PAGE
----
*Note: We are currently offering virtual and in-person QPR trainings. As a reminder, QPR trainings may not be recorded. We will provide electronic resources that accompany the training. Please give us at least 3 weeks in advance for all training requests. Due to CAPS staff meeting time, QPR trainings will not be held on Tuesdays from 9am-12:00pm.
Over the years, the greater U of M community has requested CAPS workshops and presentations focused on helping students who may feel suicidal or in distress. CAPS has joined 160 colleges and universities in providing QPR to their campus. Essentially, QPR is a behavioral intervention that focuses on getting a distressed student/individual referred for professional help. Since QPR’s launch in November of 2006, thousands (students, faculty and staff) have gone through the training from many different units on campus.
Why is QPR important?
According to national statistics:
- 24,000 suicide attempts on college campuses occur per year nationwide
- 1,100 completed college student suicides occur per year nationwide
- Suicide is the 2nd leading cause of death of college students
What are the goals of QPR?
QPR is intended to teach individuals who have a lot of contact with students (e.g., faculty, staff, friends) how to recognize the warning signs of suicide and provide guidelines as to how to Question a person about suicidal thoughts, how to Persuade them to get help and how to Refer the person for help. QPR for the U-M campus community was launched in November of 2006 and hundreds of faculty, staff and students have already participated in this important training. QPR is a vital training for the U-M campus community, as many faculty, staff, and students have already participated.
CAPS now offers 3 versions of QPR
QPR is intended to teach individuals who have a lot of contact with students (e.g., faculty, staff, friends) how to recognize the warning signs of suicide and provide guidelines as to how to Question a person about suicidal thoughts, how to Persuade them to get help and how to Refer the person for help. The 90-minute QPR training is both didactic and experiential in nature. It includes: an overview of national, state and University of Michigan specific statistics regarding suicide; the myths versus facts; identifying behavioral, verbal and situational warning signs; and practicing concrete tools in which to help someone who is in distress.
QPR 2 is a follow-up training to QPR based on consistent feedback offered by those who have been trained in the past. The follow-up training includes a brief review of QPR, a more complex role play, multicultural considerations, as well as self-care suggestions and boundary setting. This training is meant for smaller groups (14-20 people) and is only offered to those who have gone through the “Original QPR.”
We know that suicide among males is 4x higher than among females. Put another way, 79% of all suicides are completed by males. In the Summer of 2018, CAPS staff worked to modify QPR to include information (myths, stats, warning signs, etc) specifically tailored for helping men. This QPR presents all the same content as the “Original QPR,” but may be helpful for students, units, or departments who have a large male population.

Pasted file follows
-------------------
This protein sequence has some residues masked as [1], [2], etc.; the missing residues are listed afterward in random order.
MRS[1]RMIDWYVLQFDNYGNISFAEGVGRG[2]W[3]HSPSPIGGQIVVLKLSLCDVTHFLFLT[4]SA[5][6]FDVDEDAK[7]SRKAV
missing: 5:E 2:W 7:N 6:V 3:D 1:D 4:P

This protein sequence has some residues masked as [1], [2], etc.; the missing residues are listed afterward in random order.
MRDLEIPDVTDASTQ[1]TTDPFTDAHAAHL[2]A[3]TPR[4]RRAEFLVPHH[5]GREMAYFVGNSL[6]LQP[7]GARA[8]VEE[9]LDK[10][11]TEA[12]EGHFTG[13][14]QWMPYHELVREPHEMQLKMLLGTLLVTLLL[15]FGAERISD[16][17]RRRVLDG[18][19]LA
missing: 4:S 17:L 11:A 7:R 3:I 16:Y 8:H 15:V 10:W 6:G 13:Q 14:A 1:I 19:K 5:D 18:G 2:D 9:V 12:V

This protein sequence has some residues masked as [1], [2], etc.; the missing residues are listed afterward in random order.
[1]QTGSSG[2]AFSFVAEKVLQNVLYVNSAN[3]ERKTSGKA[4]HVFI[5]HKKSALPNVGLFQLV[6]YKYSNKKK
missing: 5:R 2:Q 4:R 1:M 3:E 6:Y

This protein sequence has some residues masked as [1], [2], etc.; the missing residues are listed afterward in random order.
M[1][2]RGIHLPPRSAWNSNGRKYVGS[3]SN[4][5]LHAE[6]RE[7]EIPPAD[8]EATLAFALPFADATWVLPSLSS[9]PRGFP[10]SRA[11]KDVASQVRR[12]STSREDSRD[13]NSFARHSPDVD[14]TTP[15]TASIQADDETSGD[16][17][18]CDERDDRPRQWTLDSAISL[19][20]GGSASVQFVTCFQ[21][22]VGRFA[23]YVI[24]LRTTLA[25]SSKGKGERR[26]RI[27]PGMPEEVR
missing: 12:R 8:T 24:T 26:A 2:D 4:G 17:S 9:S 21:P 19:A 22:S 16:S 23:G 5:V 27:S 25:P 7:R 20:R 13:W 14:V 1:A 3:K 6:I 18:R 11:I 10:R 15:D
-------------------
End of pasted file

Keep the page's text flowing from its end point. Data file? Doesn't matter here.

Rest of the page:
What are people saying about QPR training?
The program has been overwhelmingly well received. Some comments have included:
- “I feel more prepared to deal with this if it comes up, and feel that I have resources available”
- “A way for me to be a part of the “safety net” for U-M students”
- “Now I feel more like I could actually be proactive if I’m ever in this situation.”
- “As a director of a unit, I will assist my staff in knowing how to address a troubled student. I will also help my staff understand their boundaries. I see myself using QPR at work and in my personal life.”
- “I believe it can help with my working with residents in the hall. The training taught me signs to watch for and how to help those residents who may possibly be suicidal. I believe the training has made me a better asset to the residence halls.”
- “As a staff member working with students, residents, and families living on North Campus, I come across situations and incidents that relate to mental health issues and concerns. This training has given me the insights as to how best I can be of assistance to residents.”
- “I work with undergraduates and have done so for many years. Twice, I have been involved with students who were possibly considering suicide. One of them did contact me after being hospitalized, thanking me for my help and explaining that he was no longer in danger of hurting himself. Because I work closely with students I may indeed face situations. Because of this seminar I feel better equipped to be of help.”
- “This should be part of emergency preparedness across the campus for all folks”
Does QPR training really help students?
Another highlight of the QPR training effort is the response made by faculty, staff and students after participating in the training. CAPS has experienced several incidents since the training began in which faculty and staff have had the courage to use the knowledge and skills learned from the program to question a student in distress, persuade them to get help and eventually walk the student over to CAPS to talk with the Counselor on Duty. This has shown the strength of our community of caring and how we are able to rely on one another to provide a tight safety net for our U-M students.
Scheduling a QPR training event
If you are interested in QPR training for your unit or student group, please go to the QPR request form. During the academic year, we do receive a large number of requests. Therefore, please contact us AT LEAST 3 WEEKS PRIOR TO YOUR EVENT DATE. We will do our best to accommodate your specific requests and arrange for one of our QPR trained staff to provide the training for your staff, faculty or student group.